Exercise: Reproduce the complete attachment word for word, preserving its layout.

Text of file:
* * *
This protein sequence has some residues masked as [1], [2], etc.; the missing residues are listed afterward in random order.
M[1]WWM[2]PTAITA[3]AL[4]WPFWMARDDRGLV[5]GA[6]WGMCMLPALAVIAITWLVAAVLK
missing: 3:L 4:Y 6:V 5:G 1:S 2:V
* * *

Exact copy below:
This protein sequence has some residues masked as [1], [2], etc.; the missing residues are listed afterward in random order.
M[1]WWM[2]PTAITA[3]AL[4]WPFWMARDDRGLV[5]GA[6]WGMCMLPALAVIAITWLVAAVLK
missing: 3:L 4:Y 6:V 5:G 1:S 2:V